Are you Slipstreaming? The Very Best Way to Install SQL Server!

Filed under: Awesome things I learned at SQLPASS!

Somehow, I didn’t know about slipstreaming installations of SQL Server until last week. I heard about them at SQLPASS in Allan Hirt’s session on installing SQL Server 2008 on Windows 2008 clusters.

What’s Slipstreaming?

Slipstreaming is creating a single installation directory and process for installing SQL Server along with any Service Packs (SP) and/or Cumulative Update (CU). You can use unattended installation files with a slipstream installation, just like normal.

So in other words, you get a single, smooth, optimized install, completely configurable to run from the command line!

I love imaging, but I like this even better because it’s easy for me to keep different configuration files for standalone vs clustered installs, and the installation works on different hardware profiles. Every time I want to move to a new SP and/or CU, I can quickly and easily create a slipstream drop with that CU. And I can share my slipstream drop and configuration files with my development teams so that labs are built out in the exact same way.  (This last bit is only advisable when you provide your account and password information at the command line at install time, and don’t store it in your config file.)

Slipstreaming

How Do I Slipstream?

For instructions, see these posts on the SQL Server setup blog by Peter Saddow:

Here is a CSS blog post by Bob Ward including information and referencing the two posts above:

Allan Hirt’s great blog is here: http://www.sqlha.com/

And lastly, here is the SQL Server Release Services team blog, which is the best place to keep up on current SP and CU info.

Update 11/10: Added link to Slipstream FAQ Blog post.
Photo attribution: http://www.flickr.com/photos/frank_steele/ / CC BY-ND 2.0

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4 Comments. Leave new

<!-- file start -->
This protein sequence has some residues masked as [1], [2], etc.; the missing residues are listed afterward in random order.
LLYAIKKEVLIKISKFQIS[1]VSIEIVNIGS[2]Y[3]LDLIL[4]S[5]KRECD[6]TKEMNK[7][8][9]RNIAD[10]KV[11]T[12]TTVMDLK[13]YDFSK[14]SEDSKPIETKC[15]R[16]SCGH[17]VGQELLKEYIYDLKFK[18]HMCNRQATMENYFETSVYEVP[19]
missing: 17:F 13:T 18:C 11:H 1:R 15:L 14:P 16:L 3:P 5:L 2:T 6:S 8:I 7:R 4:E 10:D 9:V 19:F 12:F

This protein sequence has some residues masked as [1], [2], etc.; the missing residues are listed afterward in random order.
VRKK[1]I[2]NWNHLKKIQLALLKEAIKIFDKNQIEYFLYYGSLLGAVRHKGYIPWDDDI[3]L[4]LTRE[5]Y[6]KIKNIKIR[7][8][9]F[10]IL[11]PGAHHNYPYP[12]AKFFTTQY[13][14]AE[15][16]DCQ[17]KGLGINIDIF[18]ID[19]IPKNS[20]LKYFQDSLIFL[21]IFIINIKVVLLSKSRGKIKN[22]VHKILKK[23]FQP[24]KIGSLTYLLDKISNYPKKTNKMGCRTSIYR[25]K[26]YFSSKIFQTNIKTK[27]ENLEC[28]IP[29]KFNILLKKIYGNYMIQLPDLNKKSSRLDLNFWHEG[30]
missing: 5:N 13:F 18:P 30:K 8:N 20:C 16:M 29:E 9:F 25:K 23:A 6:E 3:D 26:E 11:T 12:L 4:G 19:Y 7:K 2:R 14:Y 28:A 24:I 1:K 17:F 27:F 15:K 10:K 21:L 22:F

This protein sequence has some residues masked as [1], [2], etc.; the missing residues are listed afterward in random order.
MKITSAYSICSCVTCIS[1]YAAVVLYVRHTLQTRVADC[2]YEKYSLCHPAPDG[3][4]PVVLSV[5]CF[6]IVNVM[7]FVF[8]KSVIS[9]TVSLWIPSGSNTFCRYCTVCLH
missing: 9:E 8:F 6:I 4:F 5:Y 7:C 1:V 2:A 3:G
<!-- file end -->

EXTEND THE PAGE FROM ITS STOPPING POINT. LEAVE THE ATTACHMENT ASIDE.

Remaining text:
• Great and informative blog post. I’d heard other MVPs discussing this, but I’d never seen it written up in one cohesive article.

    BTW, do you have any idea how to create multiple slipstream builds besides having multiple folders with each of the appropriate SPs, CUs, etc? Seems like it could lead to a bit of bloat if your enterprise needed two or three standard builds instead of just one.

    Thanks,

    -Kev
    Twitter @KEKline

    Reply
    • Hi Kevin,

      Thanks for your comment. As far as I have read, you do have to create multiple folders for each update. I have found that it is very quick to set up– the instructions have a lot of steps but they are very detailed and don’t take long.

      My SQLServer2008_FullSP1_CU4 drop is 3.6GB on disk, so things will add up in terms of storage space.

      My own team does try to keep all our boxes on the same SKU as much as possible (per version, ie we do still have some boxes on sql 2000 and 2005, but we try to keep them all at the same level). It just makes it so much easier to troubleshoot issues. So we will be able to compress older versions of the slipstream install as we pass them on 2008.

      Reply
  • […] Preparing the install Slipstreaming is the way to go in SQL Server 2008; Kendra Little has a great blog post about it.  Thanks to Peter Saddow and the rest of the setup team; this has absolutely been the […]

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